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View Full Version : Thoroughbred breeder's - help pls!



Bek
13-02-05, 05:07 AM
Are there any breeders out there who have experience in conditioning a lactating TB mare? This is the first TB I have bred from and I have turned myself inside out to get her in a condition that I'm happy with, to no avail. Only have had exp with QH's in the past and never had this problem.

Her foal is now 10 weeks old and growing at an almost bizarre rate, he's HUGE and huger by the day, so she's doing a great job there!

The mare is 17 and this foal, from all accounts, could be her 10th or 11th. She is very healthy within herself, nice shiny coat, regular worming, teeth etc. She delivered the foal in 5 mins flat with no hitches like the true professional she is, (and what a beauty he is too, very happy there!). She is getting 2 hard feeds a day (Breeda/Oats/Cracked corn/Sunflower seeds/Lucerne chaff), and pretty much as much quality hay as she can eat, both Oaten/pasture and Lucerne.

She has NO topline whatsoever and a large hippopotamus tum. Are long time broodies subject to this big tum becoming permanent? I realise that she's not young and that she has certainly done her bit in the breeding department, so maybe this is just a result of these factors? I have actually confided in her that, after only 3 kids, my own topline's not so flash and my tums not as taught as it once was. People in glass houses, you know.

I'd appreciate any ideas, thanks.

jodie
13-02-05, 06:26 AM
I have worked on TB studs and have my own 7yo TB mare who is in foal for the second time. It sounds to me like your old girl is doing a fabulous job. After all those foals it is pretty normal for her to have a permanently stretched belly.

If her coat is shiny, she is happy and you know that her worming and teeth are up to date there is not a lot you can do. Her diet sounds pretty good and as long as she is not losing condition feeding such a big foal you are doing well. It is almost impossible to fatten a lactating mare, especially an older TB. Her milk production is at its peak at this stage as well. Poverty lines, prominent wither and a skinny neck are to be expected. As long as she has a bit of filling in her hindquarters (no sticking-out hip bones) and her ribs aren't sticking out. She should be easier to fatten up once the foal is weaned.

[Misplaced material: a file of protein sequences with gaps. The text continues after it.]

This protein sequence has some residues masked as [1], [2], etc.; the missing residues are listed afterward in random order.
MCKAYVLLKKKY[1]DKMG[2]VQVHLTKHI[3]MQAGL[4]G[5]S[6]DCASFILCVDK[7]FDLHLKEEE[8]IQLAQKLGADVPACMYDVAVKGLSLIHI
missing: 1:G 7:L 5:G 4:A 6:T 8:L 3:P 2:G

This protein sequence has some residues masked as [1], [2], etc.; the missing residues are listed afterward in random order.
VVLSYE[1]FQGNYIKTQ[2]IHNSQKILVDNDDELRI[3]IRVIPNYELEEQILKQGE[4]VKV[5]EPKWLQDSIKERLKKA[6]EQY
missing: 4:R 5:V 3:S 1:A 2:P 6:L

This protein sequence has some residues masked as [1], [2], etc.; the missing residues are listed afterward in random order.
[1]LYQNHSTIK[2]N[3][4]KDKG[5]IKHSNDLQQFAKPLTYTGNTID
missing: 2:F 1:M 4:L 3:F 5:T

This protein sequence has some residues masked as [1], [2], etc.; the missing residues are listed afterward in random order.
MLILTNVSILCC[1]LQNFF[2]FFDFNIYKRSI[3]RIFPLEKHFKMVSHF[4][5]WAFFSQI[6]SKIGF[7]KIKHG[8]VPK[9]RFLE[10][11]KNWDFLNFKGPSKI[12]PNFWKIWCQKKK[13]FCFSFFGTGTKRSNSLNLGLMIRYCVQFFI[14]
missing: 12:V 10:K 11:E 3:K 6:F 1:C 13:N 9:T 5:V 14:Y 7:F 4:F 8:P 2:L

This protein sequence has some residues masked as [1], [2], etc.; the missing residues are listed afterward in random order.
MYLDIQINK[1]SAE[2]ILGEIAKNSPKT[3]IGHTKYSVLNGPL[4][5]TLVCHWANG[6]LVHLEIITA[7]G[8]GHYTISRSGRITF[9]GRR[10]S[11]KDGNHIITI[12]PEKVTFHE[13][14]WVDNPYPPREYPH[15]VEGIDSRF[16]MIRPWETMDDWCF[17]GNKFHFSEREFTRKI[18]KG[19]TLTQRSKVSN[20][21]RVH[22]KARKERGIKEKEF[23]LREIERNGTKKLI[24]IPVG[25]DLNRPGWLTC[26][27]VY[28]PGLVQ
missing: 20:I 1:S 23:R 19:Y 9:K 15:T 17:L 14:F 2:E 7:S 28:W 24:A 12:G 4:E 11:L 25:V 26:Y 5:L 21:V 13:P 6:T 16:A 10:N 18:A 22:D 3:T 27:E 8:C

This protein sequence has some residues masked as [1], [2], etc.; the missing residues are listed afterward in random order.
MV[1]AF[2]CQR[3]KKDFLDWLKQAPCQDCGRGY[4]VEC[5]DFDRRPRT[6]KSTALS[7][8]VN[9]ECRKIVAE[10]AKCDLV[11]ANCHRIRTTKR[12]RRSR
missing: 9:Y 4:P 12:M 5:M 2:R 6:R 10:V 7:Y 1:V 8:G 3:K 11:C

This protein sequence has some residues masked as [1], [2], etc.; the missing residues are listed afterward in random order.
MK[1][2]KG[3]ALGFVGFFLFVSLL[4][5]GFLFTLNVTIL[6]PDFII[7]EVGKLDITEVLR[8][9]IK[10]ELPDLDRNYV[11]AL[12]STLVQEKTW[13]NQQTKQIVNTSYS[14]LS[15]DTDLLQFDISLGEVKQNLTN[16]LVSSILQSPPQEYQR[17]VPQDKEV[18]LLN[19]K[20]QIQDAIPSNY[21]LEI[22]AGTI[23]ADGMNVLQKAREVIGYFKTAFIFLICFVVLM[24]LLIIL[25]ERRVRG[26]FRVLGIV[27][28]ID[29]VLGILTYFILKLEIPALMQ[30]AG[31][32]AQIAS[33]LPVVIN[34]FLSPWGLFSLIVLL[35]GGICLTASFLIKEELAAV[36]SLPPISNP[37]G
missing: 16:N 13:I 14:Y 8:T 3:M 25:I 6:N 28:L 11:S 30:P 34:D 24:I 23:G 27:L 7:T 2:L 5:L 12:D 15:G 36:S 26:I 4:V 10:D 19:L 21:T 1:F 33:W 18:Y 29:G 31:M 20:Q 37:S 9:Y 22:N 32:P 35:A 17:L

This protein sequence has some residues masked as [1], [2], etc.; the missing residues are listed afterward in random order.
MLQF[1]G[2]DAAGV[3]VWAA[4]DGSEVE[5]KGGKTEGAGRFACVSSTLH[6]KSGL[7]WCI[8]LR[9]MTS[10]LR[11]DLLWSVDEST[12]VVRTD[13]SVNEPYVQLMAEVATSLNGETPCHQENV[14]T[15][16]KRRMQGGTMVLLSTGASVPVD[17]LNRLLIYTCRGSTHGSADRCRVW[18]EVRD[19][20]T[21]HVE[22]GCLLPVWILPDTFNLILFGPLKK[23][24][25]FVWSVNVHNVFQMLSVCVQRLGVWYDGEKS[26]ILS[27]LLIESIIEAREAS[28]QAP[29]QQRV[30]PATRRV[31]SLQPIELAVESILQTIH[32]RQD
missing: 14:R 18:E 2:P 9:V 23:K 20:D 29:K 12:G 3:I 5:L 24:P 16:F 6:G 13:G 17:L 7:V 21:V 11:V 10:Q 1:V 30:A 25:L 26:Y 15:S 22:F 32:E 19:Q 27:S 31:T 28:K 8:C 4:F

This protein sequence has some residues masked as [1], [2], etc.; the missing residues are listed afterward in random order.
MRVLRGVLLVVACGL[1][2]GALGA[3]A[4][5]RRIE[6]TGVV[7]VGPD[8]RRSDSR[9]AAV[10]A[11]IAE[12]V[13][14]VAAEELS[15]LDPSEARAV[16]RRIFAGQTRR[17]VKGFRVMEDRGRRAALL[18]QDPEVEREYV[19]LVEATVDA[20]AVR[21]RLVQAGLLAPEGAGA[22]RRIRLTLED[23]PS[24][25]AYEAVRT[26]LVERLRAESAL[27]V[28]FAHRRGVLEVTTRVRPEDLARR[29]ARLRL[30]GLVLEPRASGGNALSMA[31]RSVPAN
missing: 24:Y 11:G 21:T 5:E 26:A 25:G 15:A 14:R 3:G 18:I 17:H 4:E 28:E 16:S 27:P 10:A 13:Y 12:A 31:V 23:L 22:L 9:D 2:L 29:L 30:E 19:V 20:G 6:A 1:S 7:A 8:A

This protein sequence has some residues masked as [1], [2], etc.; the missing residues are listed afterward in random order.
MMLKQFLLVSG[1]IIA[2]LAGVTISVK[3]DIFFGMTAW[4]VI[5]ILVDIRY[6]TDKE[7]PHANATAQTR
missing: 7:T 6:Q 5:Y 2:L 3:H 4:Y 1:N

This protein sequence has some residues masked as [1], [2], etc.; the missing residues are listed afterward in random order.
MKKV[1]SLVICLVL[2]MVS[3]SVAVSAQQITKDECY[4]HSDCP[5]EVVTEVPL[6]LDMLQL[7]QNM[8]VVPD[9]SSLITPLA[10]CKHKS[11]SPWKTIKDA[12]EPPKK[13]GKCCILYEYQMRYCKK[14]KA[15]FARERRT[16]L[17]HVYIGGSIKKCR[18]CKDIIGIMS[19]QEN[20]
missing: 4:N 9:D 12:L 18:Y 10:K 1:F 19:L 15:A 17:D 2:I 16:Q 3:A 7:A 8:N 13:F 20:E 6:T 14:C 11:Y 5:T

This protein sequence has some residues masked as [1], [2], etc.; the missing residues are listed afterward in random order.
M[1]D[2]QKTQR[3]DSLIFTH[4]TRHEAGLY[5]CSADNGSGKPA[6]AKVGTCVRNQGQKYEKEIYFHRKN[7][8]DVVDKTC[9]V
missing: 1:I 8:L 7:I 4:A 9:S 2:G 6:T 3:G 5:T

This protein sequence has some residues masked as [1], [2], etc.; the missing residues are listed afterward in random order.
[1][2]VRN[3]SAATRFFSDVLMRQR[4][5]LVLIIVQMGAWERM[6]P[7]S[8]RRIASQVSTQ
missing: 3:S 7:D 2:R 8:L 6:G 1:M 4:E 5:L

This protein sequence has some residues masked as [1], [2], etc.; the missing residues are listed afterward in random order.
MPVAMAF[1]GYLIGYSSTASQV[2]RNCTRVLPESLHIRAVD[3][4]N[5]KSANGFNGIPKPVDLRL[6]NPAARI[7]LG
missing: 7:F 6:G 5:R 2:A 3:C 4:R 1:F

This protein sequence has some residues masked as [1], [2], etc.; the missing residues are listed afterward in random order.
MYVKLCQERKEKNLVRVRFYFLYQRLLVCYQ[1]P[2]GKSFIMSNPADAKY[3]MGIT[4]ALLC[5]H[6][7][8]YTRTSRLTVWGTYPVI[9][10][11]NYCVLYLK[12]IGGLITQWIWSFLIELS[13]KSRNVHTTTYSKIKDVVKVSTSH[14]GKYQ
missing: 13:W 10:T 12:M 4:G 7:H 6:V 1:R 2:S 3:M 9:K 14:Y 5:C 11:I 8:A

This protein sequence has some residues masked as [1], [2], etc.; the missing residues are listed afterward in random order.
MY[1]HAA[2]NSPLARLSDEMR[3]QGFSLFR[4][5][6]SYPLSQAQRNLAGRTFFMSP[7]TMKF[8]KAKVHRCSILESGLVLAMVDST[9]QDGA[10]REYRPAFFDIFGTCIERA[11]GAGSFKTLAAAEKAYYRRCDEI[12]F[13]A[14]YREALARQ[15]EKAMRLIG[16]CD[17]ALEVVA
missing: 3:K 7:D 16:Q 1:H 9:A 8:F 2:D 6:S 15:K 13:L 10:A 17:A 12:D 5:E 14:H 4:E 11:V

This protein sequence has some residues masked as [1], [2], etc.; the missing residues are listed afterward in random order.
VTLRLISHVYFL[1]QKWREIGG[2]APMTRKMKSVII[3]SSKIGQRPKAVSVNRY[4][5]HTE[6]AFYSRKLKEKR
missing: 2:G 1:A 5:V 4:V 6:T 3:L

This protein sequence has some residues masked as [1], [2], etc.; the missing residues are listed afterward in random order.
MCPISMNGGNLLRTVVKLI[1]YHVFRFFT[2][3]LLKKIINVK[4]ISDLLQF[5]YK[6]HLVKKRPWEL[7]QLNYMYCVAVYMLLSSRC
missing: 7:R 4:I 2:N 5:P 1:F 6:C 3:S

Bek
13-02-05, 07:41 AM
Thanks Jodie, what you have to say is reassuring.

No, she's not losing any condition at all. She's good & solid in the neck, just has the prominent wither and fallen away along the top. Her hindquarters are angular, but not bony I suppose.

Yeah, she's a good old girl and an unbelievable mother. She also has been helping me do things with the foal!..halter break him etc. She pushes him up and holds him at me where he can't get away..she's amazing. She also tells him off if he acts like an idiot around me, hooning and the like. It's been much appreciated as this is my first foal and her help has been invaluable!

I was originally going to move her on when the foal was weaned as I don't have a lot of room but I have now made her a promise that she has a home for life as I think she really has put in her fair share for us humans. She has raced, been shipped over from NZ, raced some more and then produced at least 10 foals. Her fate as a 17 yr old broodmare doesn't hold a lot of promise if she was sold. I'm no bleeding heart, but I figure that there sometimes comes a time when we've really gotta give something back to the special ones.

Jodie, at the risk appearing ignorant, can I ask how much work/what work did they do with the foals while they were still on their mums at the TB studs where you worked? To date I have only got the halter on, he's pretty good with that.